National Science Foundation,
Here are the subdivisions of mathematics classified according to the system used at the (U.S.) National Science Foundation. This scheme is used for the assignment of proposals for sponsored projections. You can click here to go directly back to the index arranged according to the AMS/Zbl Mathematics Subject Classification system used to organize materials at this site; no links are yet provided below to match the NSF program areas with the corresponding MSC areas.
There are also separate divisions in the MPS Directorate for Astronomical Sciences, Chemistry, Physics, Materials Research, and Multidisciplinary Activities.
Besides the MPS, the NSF includes separate directorates for
The remainder of this page is taken nearly verbatim from the NSF's DMS Programs page.
Algebra, including algebraic structures, general algebra, and linear algebra; number theory, including algebraic and analytic number theory, quadratic forms, and automorphic forms; and combinatorics and graph theory and algebraic geometry.
Properties and behavior of solutions of differential equations; variational methods; approximations and special functions; analysis of several complex variables and singular integrals; harmonic analysis and wavelet theory; Kleinian groups and functions of one complex variable; real analysis; Banach spaces; Banach algebras and function algebras; Lie groups and their representations; harmonic analysis; ergodic theory and dynamical systems; some aspects of mathematical physics (e.g., Schrödinger operators, quantum field theory); and operators and algebras of operators on Hilbert space.
Supports research in any area of mathematics except probability or statistics; research is expected to be motivated by or have effect on problems arising in science or engineering, though intrinsic mathematical merit is the major decision factor. Areas of interest include, but are not limited to, partial differential equations modeling natural phenomena or arising from problems in science or engineering; continuum mechanics; reaction-diffusion and wave propagation; dynamical systems; numerical analysis; control theory; asymptotic methods; variational methods; optimization theory; inverse problems; mathematics of biological or geological sciences; and mathematical physics.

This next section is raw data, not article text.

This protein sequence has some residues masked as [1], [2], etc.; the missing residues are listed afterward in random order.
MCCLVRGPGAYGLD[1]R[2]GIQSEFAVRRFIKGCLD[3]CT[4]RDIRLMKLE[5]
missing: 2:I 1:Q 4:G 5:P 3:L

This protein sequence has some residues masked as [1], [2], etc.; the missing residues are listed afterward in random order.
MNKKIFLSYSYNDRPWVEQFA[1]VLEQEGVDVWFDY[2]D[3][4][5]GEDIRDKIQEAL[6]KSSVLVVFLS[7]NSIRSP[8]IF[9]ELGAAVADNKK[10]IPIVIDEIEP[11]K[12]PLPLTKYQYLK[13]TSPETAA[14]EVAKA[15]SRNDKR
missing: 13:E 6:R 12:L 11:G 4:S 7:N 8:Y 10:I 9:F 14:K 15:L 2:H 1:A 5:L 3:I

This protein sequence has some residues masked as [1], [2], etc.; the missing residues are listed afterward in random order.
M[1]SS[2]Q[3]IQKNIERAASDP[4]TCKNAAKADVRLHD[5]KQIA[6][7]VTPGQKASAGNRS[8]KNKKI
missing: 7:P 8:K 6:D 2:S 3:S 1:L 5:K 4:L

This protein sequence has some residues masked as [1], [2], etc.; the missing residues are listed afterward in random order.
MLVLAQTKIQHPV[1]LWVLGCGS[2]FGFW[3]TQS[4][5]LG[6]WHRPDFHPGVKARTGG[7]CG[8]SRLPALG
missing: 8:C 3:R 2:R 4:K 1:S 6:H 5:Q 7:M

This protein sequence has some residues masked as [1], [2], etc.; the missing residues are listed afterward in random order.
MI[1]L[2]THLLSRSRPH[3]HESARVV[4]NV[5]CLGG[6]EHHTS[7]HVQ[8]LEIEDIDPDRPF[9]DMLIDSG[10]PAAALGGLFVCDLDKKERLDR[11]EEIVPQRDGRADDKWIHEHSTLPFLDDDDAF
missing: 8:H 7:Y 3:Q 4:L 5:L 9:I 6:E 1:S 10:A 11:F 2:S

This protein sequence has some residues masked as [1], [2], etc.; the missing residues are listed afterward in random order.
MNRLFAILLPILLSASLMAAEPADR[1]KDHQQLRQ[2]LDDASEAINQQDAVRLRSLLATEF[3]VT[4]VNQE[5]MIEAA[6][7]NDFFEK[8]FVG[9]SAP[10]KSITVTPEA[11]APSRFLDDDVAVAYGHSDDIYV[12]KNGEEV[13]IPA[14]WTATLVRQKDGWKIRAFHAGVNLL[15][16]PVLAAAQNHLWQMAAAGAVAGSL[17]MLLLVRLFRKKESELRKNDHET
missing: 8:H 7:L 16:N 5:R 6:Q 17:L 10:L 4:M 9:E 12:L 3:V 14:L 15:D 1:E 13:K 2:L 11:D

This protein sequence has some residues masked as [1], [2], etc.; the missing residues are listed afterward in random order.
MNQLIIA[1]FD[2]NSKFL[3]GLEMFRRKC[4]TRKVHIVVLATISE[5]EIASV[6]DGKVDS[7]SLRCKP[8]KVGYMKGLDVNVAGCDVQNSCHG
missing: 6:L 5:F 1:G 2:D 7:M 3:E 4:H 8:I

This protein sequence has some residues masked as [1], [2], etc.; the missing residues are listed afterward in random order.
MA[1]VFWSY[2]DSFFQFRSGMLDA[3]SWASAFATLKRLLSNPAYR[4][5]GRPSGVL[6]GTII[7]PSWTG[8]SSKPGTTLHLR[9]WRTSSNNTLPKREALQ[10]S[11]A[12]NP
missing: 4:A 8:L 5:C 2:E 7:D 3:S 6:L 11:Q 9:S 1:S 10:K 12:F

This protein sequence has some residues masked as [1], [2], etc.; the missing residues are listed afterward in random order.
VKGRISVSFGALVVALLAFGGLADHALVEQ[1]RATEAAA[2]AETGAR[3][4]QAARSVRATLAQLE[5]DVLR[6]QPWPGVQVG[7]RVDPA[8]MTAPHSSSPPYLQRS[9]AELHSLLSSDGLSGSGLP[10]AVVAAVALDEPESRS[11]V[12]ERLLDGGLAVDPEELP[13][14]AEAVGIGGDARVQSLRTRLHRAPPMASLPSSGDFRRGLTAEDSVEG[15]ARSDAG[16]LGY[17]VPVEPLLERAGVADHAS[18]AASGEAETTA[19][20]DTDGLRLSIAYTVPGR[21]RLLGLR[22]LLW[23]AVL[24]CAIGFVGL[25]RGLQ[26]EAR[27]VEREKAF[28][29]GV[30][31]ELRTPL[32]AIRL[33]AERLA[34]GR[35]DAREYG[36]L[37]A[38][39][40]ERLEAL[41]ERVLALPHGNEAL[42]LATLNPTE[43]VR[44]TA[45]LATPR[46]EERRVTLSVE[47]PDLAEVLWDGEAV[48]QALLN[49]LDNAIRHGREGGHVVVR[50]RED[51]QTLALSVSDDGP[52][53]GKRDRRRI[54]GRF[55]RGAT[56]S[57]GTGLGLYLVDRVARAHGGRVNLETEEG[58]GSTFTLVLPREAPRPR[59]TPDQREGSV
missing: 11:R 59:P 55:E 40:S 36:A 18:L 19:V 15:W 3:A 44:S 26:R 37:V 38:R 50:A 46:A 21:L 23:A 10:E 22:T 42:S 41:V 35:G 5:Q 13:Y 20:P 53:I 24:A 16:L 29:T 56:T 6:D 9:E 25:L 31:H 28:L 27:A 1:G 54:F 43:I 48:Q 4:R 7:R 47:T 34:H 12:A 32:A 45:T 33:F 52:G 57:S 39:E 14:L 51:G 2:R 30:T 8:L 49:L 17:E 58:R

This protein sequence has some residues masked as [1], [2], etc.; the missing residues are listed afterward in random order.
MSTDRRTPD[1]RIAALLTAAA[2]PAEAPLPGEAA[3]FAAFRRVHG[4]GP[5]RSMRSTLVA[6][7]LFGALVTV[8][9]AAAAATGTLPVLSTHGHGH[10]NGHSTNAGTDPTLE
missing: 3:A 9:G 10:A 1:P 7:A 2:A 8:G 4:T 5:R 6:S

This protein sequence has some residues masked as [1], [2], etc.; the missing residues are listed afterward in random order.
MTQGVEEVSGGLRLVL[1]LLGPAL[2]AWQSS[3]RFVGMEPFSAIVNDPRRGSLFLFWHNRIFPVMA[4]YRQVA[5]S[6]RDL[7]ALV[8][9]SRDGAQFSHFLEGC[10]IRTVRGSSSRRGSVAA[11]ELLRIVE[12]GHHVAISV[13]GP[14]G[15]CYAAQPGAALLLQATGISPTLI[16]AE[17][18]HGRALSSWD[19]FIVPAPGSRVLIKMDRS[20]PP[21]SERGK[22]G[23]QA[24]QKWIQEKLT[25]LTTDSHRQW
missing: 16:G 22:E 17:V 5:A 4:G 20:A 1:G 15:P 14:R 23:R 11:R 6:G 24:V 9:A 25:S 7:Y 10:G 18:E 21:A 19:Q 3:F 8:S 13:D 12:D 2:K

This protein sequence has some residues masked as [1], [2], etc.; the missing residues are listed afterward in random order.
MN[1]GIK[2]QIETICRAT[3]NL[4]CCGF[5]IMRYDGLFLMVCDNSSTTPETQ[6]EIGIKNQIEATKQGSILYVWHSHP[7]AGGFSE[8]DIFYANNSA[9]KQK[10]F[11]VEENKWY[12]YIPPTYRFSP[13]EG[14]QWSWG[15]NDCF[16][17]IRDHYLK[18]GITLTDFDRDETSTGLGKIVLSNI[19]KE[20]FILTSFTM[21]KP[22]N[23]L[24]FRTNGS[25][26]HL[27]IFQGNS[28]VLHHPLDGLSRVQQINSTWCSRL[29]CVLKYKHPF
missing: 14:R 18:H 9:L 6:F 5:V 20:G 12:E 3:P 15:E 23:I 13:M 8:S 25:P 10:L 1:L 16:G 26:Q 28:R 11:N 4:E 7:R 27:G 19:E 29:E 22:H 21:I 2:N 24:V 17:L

Computation is increasingly important to all sciences. Mathematics plays a unique role in providing the development of basic algorithms and techniques necessary to carry out computations. Proposals from interdisciplinary teams of mathematical, computer, and general scientists are encouraged in an effort to develop critical computational techniques from algorithm development through implementation. Proposals for innovative, computational methods within the mathematical sciences are also encouraged.
Differential geometry and its relation to partial differential equations and variational principles; aspects of global analysis including the differential geometry of complex manifolds and geometric Lie group theory; geometric methods in modern mathematical physics and dynamical systems; and geometry of convex sets, integral geometry, and related geometric topics.
Statistical theory and methods are used to plan scientific experiments, and to understand and analyze data. Major subfields include parametric and nonparametric inference, sequential analysis, multivariate analysis, Bayesian analysis, experimental design, time series analysis, resampling methods, and robust statistics. Almost all these subfields have become computationally intensive in recent times.
Probability theory is the study of mathematical structures that provide tractable models to statistics as well as many diverse areas such as physics, chemistry, biology, and engineering. Major subfields include stochastic processes, limit theory, infinite particle systems, stochastic analysis in Banach spaces, martingales, and Markov processes.
Algebraic topology, including homotopy theory, ordinary and extraordinary homology and cohomology, cobordism theory, and K-theory; topological manifolds and cell-complexes, fiberings, knots, and links; differential topology and actions of groups of transformations; general topology and continua theory; and mathematical logic, including proof theory, recursion theory and model theory, foundations of set theory, and infinite combinatorics.